• Data carried out for the Business Travel Show Europe finds that 14% of travel buyers expect their spend to get back to 2019 within a further two years. This may not be all that comforting. Some quarter of companies will spend a quarter less on business travel and 39% will spend between 25% and 50% less than previously.
• Boeing has said it does not believe the airline industry will recover to 2019 levels until end-2023 or early 2024. It believes long-haul international routes would take the longest to recover.
• Ministers are reported to have appointed Wall Street bank JP Morgan to advise it on the taxpayers’ options for its Channel Four holding.
FINANCE & MARKETS:
• The ONS yesterday reported on the UK jobs market and, as the media has made clear, the shortage of workers is making itself felt. The headline is perhaps the employment levels are back to those seen pre the pandemic and unemployment fell from 4.7% to 4.6%. The number of people employed rose by 241,000 in August to 29.1 million.
• Further comment. The ONS says that employment in all regions except London, Scotland and the South East are now above pre-pandemic levels. The ONS also reports that average wages rose by 8.3% in the year to the 3mth period to end-July, driven by worker shortages. Excluding bouses, pay rose by 6.8%. See also Pubs & Restaurants above. The ONS says ‘the total number of employees is around the same level as before the pandemic, though our surveys show well over a million are still on furlough.’ The Institute of Directors says ‘the economy is now well-prepared for the end of furlough, with unemployment demonstrating a clear downward trend and the highest level of vacancies in the economy since records began.’
• The FT reports that house prices globally are rising at their fastest rate since 2005. At that time, low interest rates created an asset bubble that burst. This time, well…
• NIESR comments on the labour market saying that it is showing signs of a U-shaped recovery. It says ‘the fact that the furlough scheme ends September, after several months of robust employment growth, provides hope that nearly all of the furloughed workers will be able to return to active employment.’
• Fears of inflation in the US have abated slightly as the headline rate of inflation there dropped to an annual rate of fell to 5.3%, down from 5.4% in July.
• Sterling weaker at $1.3807 and €1.1695. Oil price up at $74.08 and the UK 10yr gilt yield was unchanged at 0.74%. World markets were mostly lower yesterday and London is set to open down around 3pts as at 7am.
RETAIL WITH NICK BUBB:
• Today’s News: This morning brings the Dixons Carphone AGM (at 9.30am) and the Games Workshop AGM (at 10am), but neither company has yet made any update announcements. The Motor dealer Pendragon (best known for its Evans Halshaw and Stratstone brands) has released its interims, however, for the six months to end June. Bill Berman, the new CEO, says that the business exceeded management’s initial expectations for H1 and delivered an underlying PBT of £35m, despite the Q1 lockdown, given the shortage of new and used cars post-lockdown: “While we acknowledge the positive market tailwinds, much of this progress has been underpinned by our new strategy, which has resulted in significant improvements to the Group’s digital capabilities and cost savings associated with the restructure of our store estate and the improved efficiency of our operating model”.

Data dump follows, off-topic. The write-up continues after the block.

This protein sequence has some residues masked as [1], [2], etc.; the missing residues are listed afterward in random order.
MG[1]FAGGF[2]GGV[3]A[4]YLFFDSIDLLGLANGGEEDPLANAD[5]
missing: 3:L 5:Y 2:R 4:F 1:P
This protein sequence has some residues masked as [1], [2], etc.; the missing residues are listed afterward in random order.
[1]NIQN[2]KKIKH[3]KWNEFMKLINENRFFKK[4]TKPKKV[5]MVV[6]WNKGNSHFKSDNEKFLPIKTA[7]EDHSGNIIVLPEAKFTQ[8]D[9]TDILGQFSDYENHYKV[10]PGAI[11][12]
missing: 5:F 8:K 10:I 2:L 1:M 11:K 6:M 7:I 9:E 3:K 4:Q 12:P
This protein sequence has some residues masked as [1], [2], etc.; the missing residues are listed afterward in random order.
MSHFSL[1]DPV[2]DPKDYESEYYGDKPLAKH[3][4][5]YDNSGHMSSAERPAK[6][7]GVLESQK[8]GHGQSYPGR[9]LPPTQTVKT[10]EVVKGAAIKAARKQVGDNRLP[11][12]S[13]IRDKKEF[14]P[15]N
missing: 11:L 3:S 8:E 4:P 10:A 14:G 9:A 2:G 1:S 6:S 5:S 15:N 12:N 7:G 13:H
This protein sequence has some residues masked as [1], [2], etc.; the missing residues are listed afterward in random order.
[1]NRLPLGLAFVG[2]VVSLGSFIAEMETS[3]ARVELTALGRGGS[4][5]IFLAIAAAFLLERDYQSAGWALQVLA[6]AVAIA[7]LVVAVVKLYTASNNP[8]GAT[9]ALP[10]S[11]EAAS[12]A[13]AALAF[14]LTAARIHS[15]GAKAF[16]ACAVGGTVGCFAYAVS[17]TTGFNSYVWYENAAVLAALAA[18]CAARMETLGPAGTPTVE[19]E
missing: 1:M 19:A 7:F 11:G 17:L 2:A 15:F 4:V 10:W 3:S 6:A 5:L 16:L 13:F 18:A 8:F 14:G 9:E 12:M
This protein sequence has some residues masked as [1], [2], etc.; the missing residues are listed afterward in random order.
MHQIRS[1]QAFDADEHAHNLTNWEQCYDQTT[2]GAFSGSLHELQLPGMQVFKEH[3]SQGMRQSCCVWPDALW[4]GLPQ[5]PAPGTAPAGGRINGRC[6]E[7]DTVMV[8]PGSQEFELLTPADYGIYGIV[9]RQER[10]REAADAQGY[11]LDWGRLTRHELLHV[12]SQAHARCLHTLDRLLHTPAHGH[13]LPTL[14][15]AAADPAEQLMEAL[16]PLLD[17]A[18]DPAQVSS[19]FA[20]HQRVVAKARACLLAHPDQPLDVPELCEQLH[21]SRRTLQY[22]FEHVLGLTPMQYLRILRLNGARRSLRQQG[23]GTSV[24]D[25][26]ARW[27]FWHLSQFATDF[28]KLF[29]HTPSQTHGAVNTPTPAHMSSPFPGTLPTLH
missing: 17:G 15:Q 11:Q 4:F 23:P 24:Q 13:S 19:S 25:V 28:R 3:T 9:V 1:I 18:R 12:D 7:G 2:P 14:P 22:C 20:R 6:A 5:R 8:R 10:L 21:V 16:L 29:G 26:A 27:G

• Grocery Market Share Watch: Food Retail sales are holding up reasonably well against the strong comps of last year and, as a timely guide to what’s going on, the latest monthly Kantar figures (for the 4 weeks to Sept 5th) came out at 8am yesterday. And the Kantar overview was headlined “Shopping patterns show flicker of change as commuters return”, flagging, inter alia, that Online Grocery sales penetration dipped again from 13% to 12.2% in the past four weeks and that there are “signs of fatigue” with home cooking. Kantar also noted that Waitrose is outperforming its peers: “At a time when total market sales are contracting, Waitrose bucked the trend and found growth both online and in-store. With spend up by 2.2% in the past 12 weeks, it was the fastest growing supermarket for the second month in a row”. The food industry price inflation rate has edged up from -0.8% a month ago to
• This Week’s News Flow: Tomorrow brings the JLP interims, the THG interims, the Wickes interims, the Dixons Carphone/Currys name-change and an ASOS Capital Markets Day on Sustainability. Friday then brings the ONS Retail Sales figures for August.